Joanne Rencher Joins NKF as Chief People Officer to Lead DEI Efforts

Joanne Rencher

~ Experienced Non-Profit People and Culture Expert joins the fight against kidney disease ~

(March 7, 2024, New York, NY) - The National Kidney Foundation (NKF) recently appointed Joanne (Jo) Rencher of New York as NKF’s Chief People Officer. Jo has a deep understanding of people and culture and exhibits an entrepreneurial spirit with a history of trailblazing diversity initiatives. In this role, Jo will lead the organization’s People and Culture Department (formerly known as Human Resources) while continuing to shape NKF’s Diversity, Equity, & Inclusion (DEI) strategies. She will serve on the NKF Leadership team, reporting to Kevin Longino, NKF’s Chief Executive Officer.

“We’re excited Jo has joined the NKF Leadership Team and the NKF Family,” said Kevin Longino, CEO of NKF and a kidney transplant recipient. “We strive to create a culture of belonging at NKF that runs through our employee programs, patient programs, as well as volunteer and professional engagement efforts. Jo's extensive career achievements in healthcare, financial services, technology/AI-powered, and the nonprofit sector illustrate a rich history of creating diverse and inclusive cultures that will ensure ALL voices are heard.”

Jo has worked at the C-level for major for-profit companies, iconic nonprofits, and social entrepreneurs in the USA as well as developing countries. Her career includes several “firsts” including the first Chief Business and Talent Officer for the Girl Scouts, the first Chief People Officer for the American Red Cross in Greater New York, and the first Global HR Unit that ultimately involved leading a matrixed team on four continents and six countries for the first public-private partnership to work on a vaccine for the AIDS virus – the International AIDS Vaccine Initiative!  

She began her career in the financial services industry for a GE Capital bond insurance business where she won several leadership awards. She was also the 2016 winner of GetFive’s HR Hero Award for Outstanding Mentorship, and is a published author having penned: Tough As Nails: Finding Your Voice as a Woman in the Workplace, a book Kirkus Reviews describes as “a well-thought-out career manual that is a useful guide to aid working women of all ages.” And recently, she hosted a weekly podcast entitled: #RealTalk About the Workplace.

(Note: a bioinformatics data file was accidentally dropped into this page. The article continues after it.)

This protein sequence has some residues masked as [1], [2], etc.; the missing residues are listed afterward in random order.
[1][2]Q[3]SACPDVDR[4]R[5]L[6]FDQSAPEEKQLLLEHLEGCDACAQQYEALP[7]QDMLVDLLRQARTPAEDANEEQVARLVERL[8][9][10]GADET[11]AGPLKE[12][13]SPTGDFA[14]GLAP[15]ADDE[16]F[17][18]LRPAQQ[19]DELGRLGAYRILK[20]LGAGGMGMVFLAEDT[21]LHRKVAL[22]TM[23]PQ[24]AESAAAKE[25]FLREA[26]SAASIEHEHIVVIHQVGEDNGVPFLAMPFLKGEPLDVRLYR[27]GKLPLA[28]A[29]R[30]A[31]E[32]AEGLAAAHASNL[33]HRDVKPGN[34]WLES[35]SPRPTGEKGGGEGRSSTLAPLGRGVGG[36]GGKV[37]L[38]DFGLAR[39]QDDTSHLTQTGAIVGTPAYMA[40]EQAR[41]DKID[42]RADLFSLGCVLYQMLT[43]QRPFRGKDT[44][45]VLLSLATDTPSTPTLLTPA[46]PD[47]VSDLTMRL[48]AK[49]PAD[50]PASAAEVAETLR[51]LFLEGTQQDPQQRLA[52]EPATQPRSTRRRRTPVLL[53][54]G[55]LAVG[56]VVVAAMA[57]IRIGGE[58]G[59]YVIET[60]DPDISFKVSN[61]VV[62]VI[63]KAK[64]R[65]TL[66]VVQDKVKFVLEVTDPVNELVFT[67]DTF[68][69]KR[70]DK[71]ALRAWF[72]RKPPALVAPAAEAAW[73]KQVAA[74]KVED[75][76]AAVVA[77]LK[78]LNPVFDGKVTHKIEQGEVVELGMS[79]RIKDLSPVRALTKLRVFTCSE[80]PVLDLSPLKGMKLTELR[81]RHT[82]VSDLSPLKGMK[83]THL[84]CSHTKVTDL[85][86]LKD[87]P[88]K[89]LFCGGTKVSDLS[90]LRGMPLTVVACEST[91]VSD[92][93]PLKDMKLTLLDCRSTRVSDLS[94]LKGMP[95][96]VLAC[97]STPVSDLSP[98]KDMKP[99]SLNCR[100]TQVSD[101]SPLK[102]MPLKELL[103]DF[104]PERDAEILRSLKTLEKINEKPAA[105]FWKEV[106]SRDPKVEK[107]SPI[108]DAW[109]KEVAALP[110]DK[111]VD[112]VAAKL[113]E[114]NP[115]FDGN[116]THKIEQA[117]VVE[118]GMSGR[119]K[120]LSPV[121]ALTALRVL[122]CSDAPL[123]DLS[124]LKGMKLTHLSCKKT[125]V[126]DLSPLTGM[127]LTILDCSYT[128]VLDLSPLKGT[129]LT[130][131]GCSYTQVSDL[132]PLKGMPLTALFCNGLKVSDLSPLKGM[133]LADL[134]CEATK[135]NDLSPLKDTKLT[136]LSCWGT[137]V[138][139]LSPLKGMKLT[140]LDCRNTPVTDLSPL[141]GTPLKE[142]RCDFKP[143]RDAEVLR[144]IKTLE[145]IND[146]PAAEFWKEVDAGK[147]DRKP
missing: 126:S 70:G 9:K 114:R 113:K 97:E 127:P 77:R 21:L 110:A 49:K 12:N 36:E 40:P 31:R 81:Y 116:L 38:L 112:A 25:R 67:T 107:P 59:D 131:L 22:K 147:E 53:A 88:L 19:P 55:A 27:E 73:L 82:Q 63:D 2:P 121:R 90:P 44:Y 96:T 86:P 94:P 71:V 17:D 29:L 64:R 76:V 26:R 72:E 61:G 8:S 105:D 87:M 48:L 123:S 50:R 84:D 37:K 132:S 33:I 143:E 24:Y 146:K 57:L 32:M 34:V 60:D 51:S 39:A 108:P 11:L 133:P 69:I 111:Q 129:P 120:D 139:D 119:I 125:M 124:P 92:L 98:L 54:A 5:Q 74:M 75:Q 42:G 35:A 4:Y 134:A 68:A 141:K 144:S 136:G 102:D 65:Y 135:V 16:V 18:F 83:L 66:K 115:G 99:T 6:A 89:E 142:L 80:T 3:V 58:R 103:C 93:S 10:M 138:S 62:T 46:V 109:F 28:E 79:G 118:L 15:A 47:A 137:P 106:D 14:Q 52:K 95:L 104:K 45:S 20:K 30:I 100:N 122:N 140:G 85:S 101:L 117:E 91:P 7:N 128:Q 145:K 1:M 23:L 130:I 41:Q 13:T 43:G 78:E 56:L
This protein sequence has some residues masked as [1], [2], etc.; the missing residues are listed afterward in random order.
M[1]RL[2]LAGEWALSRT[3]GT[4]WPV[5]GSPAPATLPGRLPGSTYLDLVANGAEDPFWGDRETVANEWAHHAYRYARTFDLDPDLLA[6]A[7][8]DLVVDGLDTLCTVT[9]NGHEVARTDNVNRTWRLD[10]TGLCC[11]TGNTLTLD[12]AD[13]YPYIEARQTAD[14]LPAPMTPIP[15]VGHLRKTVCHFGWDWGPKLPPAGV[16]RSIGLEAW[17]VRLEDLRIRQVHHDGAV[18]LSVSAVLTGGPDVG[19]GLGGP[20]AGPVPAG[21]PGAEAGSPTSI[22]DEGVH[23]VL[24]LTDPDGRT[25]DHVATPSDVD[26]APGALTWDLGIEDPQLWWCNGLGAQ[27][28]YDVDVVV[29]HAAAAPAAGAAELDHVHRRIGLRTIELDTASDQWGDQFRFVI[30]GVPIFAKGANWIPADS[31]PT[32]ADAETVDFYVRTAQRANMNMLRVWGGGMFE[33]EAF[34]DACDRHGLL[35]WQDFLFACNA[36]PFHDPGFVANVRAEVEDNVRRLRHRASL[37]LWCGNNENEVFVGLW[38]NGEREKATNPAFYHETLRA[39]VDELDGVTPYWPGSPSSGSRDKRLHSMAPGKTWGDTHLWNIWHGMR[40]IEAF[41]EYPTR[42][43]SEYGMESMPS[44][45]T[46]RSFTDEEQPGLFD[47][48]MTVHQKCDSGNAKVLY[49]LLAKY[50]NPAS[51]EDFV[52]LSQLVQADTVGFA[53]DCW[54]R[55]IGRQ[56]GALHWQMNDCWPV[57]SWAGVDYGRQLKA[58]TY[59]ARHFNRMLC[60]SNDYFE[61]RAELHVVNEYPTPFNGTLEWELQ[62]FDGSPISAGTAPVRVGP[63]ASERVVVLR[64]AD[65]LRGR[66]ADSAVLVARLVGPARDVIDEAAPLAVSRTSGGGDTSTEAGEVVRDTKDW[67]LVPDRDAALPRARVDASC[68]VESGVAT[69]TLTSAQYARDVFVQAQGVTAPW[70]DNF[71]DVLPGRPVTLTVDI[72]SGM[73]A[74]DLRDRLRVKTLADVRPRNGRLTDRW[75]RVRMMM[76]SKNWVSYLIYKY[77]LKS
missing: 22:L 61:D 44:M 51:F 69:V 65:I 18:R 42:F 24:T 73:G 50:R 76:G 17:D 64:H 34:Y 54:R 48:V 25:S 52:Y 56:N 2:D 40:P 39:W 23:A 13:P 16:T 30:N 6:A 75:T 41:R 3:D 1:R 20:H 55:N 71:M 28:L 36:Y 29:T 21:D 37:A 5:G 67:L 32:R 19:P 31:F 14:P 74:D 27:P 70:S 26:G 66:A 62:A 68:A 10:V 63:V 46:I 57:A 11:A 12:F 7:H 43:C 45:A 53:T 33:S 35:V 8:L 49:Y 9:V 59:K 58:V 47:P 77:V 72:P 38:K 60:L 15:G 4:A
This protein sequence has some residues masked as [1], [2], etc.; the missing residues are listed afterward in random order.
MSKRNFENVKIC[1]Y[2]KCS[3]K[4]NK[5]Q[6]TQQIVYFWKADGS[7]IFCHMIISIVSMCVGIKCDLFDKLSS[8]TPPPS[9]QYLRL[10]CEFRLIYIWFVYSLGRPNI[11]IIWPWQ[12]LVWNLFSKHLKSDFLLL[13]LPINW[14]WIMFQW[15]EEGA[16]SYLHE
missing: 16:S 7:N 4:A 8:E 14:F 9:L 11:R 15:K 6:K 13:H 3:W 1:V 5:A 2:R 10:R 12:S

“I’m honored to join an organization that’s a leader in the kidney space and advocates for equal access to quality kidney care and transplantation,” said Jo Rencher. “I’ve spent much of my career embracing leadership challenges for social impact causes. I feel privileged to further those passions by shaping People strategies and programs that help NKF achieve its goals and mission; it’s a top priority for me to work with field operations to understand the programs on the ground and provide them with top-tier talent. There’s exciting work ahead to leverage data and analytics to inform People strategy and decision-making.”


Jo holds a bachelor’s degree in business management and economics from Empire State University in New York.

About Kidney Disease

In the United States, more than 37 million adults are estimated to have kidney disease, also known as chronic kidney disease (CKD)—and approximately 90 percent don’t know they have it. About 1 in 3 adults in the U.S. are at risk for kidney disease. Risk factors for kidney disease include: diabeteshigh blood pressureheart diseaseobesity, and family history. People of Black or African American, Hispanic or Latino, American Indian or Alaska Native, Asian American, or Native Hawaiian or Other Pacific Islander descent are at increased risk for developing the disease. Black or African American people are about four times as likely as White people to have kidney failure. Hispanics experience kidney failure at about double the rate of White people.

About the National Kidney Foundation
The National Kidney Foundation is revolutionizing the fight to save lives by eliminating preventable kidney disease, accelerating innovation for the dignity of the patient experience, and dismantling structural inequities in kidney care, dialysis, and transplantation. For more information about kidney disease, please visit